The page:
There were 22 species/populations tracking at least one individual per sex (Table 1). In four species, sample size of both sexes was sufficiently large to assess for sex-specific seasonal differences in total speed of migration, but there was no significant difference (Wilcoxon rank sum tests: Osprey Pandion haliaetus, nmales = 5, nfemales = 10, W = 34, p = 0.30; Barn Swallow Hirundo rustica: nmales = 8, nfemales = 8, W = 34, p = 0.88; Northern Wheatear Oenanthe oenanthe: nmales = 18, nfemales = 7, W = 74, p = 0.53; Snow Bunting Plectrophenax nivalis: nmales = 8, nfemales = 8, W = 37, p = 0.89).

Ecological, morphological, and behavioural traits affecting seasonal differences in migration speed

In a species-level analysis, variation in the ratio between spring and autumn total speed of migration (Q speed of migration , expressed as the median of individual values for each species) was not found to be significantly explained by the considered ecological (breeding latitude: F1,54 = 0.01, P = 0.94, flight style: F3,54 = 0.87, P = 0.47, migration strategy: F1,54 = 0.11, P = 0.74, migration distance: F1,54 = 0.13, P = 0.72) and morphological (body mass: F1,54 = 1.15, P = 0.29) traits of the species in a generalized least squares regression model accounting for species’ phylogenetic relationships.

At the individual level, variation in the ratio between spring and autumn total speed of migration (Q speed of migration ) was modelled for 257 individuals belonging to 10 different bird groups (Fig. 4) with a phylogenetically generalized least squares model with within-species sampling error. Q speed of migration was significantly negatively explained by the variation in Q stopover (Likelihood ratio test: Χ2 = 21.4, P < 0.0001, intercept = 0.045, slope = −0.672; Fig. 4). This means that shorter total stopover duration in spring vs. autumn yielded significantly higher total speed of migration in spring than in autumn across all species. Within-species analyses, carried out for those species with at least seven tracked individuals, yielded qualitatively similar results (Table 2, Fig. 4). In a linear regression model distinguishing between within- versus between-species effects (F2,246 = 282, R2 = 0.70) but not accounting for shared ancestry, both effects were significant (within-species effect: −0.47 ± 0.026, t = −17.8, df = 243, P < 0.0001; between-species effect: −0.52 ± 0.33, t = −15.7, df = 243, P < 0.0001). Their corresponding 95% confidence intervals (95% CI) overlapped, so that the effects were not significantly different from each other (within-species effect: 95% CI −0.52–−0.42; between-species effect: 95% CI −0.59–−0.45).

Figure 4
figure4

Individual ratio between spring and autumn total speed of migration (Q speed of migration ) against individual ratio between spring and autumn total stopover duration (Q stopover ). Q speed of migration and Q stopover were both estimated as the log-ratio between corresponding individual values for spring and autumn. In this phylogenetic regression with intraspecific sampling errors involved in total 257 individual tracks of 42 studies, considering 22 tracks of waterfowl (orange), 4 of bustards (purple), 5 of storks (light blue), 23 of raptors (light brown), 47 of waders (light red), 27 of gulls (dark red), 4 of owls (light purple), 17 of swifts (grey), 4 of rollers (light beige), and 104 of songbirds (dark blue). The regression line based on all species and controlling for their phylogenetic relationship is given as a thick, black line; regression lines based on single species are coloured correspondingly to their bird group and species names are shown. The negative slopes demonstrate that a shorter total stopover duration in spring resulted in a higher total speed of migration in spring.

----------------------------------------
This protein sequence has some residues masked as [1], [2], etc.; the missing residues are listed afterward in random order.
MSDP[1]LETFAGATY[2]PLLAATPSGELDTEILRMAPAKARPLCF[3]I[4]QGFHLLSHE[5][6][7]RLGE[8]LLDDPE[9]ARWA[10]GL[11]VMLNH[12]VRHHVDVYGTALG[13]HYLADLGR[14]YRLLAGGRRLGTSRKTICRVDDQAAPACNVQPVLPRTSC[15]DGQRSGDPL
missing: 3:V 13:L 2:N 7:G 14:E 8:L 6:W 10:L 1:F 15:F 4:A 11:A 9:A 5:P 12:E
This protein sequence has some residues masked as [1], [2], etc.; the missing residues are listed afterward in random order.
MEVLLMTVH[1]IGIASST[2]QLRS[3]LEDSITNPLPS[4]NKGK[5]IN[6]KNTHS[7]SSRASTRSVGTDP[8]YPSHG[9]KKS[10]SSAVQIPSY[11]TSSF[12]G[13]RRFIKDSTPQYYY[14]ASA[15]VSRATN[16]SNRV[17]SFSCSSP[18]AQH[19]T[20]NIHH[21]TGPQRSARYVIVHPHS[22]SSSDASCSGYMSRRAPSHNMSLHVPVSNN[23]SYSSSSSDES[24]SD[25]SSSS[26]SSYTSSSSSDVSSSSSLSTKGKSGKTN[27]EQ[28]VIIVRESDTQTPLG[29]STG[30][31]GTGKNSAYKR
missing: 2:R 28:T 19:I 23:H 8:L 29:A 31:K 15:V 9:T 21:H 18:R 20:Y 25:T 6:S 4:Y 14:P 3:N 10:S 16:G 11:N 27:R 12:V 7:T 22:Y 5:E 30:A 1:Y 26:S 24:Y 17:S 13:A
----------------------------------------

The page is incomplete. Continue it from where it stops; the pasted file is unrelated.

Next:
Table 2 The effect of the ratios between the total stopover duration for spring and autumn (Q stopover ) on the ratios between the total speed of migration for spring and autumn (Q speed of migration ) for ten species with more than six individuals tracked. Sample size (n), estimate ± standard error (se), R2, and P-value are given for each linear model.

Discussion

The results suggest that total speed of migration was generally higher in spring than in autumn based on individual seasonal comparisons (Fig. 1), supporting former findings at the population level1,33. This general pattern was, however, found to be only significant in waders, gulls, swifts, and songbirds (Table 1, Fig. 3) indicating that analysing seasonal differences in total speed of migration across all species may be an oversimplification. Waterfowl and owls even travelled significantly faster in autumn than in spring8. The lack of a consistent pattern across the bird groups might suggest that the evolutionary benefit of travelling fast in spring may differ between groups and/or species (Table 1, Figs 13). Although this contrasts with the generally assumed pattern of migrating faster in spring than in autumn, such exceptions might be anticipated considering the large variation in life history of migratory birds34. The selected ecological and morphological traits, however, did not seem to capture the large variation in life history in the present study. This may be accounted for by the limitation of the available data, i.e., samples were not evenly distributed across the bird groups, and the considered traits and the spatiotemporal resolutions of migration might not have been sufficient to capture the differences in life history of the species involved. Regarding the proximate, behavioural mechanism, the between-individual variation in the ratio between spring and autumn total speed of migration (Q speed of migration ) was strongly predicted by the individual ratios between spring and autumn total stopover duration (Q stopover ) (Fig. 4).